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In SEC enforcement cases, the concept of materiality is an important one. As a preliminary matter, due to the Commission’s crushing case load and limited resources, only the most significant cases can be investigated. Furthermore, many securities violations require that the charged misconduct be material. As a general rule, materiality has been defined as what a reasonable investor would have considered significant in making investment decisions.
There are two common approaches for establishing materiality.
This approach attempts to assess the materiality of misstatements or omissions by assessing the percentage in which they deviated from reality. As a general rule of thumb, although the number can be smaller, more than a 5% deviation is considered material.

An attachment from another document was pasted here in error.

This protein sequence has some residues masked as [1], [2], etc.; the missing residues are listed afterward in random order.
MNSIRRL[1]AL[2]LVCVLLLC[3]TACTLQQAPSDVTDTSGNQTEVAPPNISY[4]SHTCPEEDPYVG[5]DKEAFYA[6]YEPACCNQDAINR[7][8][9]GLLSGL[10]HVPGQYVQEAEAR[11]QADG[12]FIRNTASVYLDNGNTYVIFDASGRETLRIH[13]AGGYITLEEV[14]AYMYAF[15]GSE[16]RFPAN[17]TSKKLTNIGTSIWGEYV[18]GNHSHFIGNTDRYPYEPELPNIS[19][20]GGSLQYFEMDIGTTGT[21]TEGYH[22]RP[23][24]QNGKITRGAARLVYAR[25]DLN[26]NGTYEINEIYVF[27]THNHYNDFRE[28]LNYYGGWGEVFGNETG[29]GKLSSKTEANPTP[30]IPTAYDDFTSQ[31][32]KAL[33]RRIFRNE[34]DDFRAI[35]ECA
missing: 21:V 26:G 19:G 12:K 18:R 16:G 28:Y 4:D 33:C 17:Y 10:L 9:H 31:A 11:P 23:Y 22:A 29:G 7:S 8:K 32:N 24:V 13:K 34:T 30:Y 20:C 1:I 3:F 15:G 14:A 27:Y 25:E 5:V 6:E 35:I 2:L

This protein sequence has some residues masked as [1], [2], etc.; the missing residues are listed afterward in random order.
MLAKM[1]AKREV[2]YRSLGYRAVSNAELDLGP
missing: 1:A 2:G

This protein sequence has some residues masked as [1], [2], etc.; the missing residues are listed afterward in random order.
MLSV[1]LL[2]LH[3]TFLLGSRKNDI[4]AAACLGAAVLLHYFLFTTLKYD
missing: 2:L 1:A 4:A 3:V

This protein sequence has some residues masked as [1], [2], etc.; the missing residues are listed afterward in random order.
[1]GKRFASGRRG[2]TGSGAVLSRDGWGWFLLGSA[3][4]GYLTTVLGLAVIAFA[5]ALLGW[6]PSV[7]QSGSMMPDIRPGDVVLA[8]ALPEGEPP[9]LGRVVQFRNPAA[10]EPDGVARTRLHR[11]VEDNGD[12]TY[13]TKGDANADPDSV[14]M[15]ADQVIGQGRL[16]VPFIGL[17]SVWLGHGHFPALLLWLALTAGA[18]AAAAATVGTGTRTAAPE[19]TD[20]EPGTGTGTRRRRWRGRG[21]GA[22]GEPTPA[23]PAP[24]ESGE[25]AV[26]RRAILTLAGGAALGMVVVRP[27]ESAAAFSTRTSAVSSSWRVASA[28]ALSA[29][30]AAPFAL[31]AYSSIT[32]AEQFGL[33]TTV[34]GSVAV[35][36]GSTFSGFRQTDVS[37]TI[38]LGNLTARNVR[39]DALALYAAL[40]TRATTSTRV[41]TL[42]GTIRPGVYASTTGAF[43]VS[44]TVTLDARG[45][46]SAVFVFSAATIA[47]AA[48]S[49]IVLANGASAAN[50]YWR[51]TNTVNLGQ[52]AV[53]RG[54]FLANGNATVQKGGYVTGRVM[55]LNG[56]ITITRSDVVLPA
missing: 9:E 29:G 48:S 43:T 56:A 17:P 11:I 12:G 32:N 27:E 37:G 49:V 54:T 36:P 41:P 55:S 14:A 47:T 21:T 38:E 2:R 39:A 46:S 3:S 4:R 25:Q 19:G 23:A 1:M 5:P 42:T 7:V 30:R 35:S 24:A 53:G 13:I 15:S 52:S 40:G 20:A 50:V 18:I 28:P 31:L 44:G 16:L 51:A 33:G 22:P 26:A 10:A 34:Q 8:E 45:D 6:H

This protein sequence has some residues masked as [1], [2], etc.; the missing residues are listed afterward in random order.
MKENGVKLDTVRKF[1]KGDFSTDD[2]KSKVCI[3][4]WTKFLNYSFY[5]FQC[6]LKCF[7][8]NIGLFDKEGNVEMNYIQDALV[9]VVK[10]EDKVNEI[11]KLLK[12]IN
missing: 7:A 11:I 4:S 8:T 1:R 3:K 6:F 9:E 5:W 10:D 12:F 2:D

Depending upon the surrounding circumstances, even misstatements and omissions that are quantitatively small can be qualitatively material. In Staff Accounting Bulletin No. 99, the SEC has provided a non-exhaustive list of factors that could make statements or omissions qualitatively material including, but not limited to: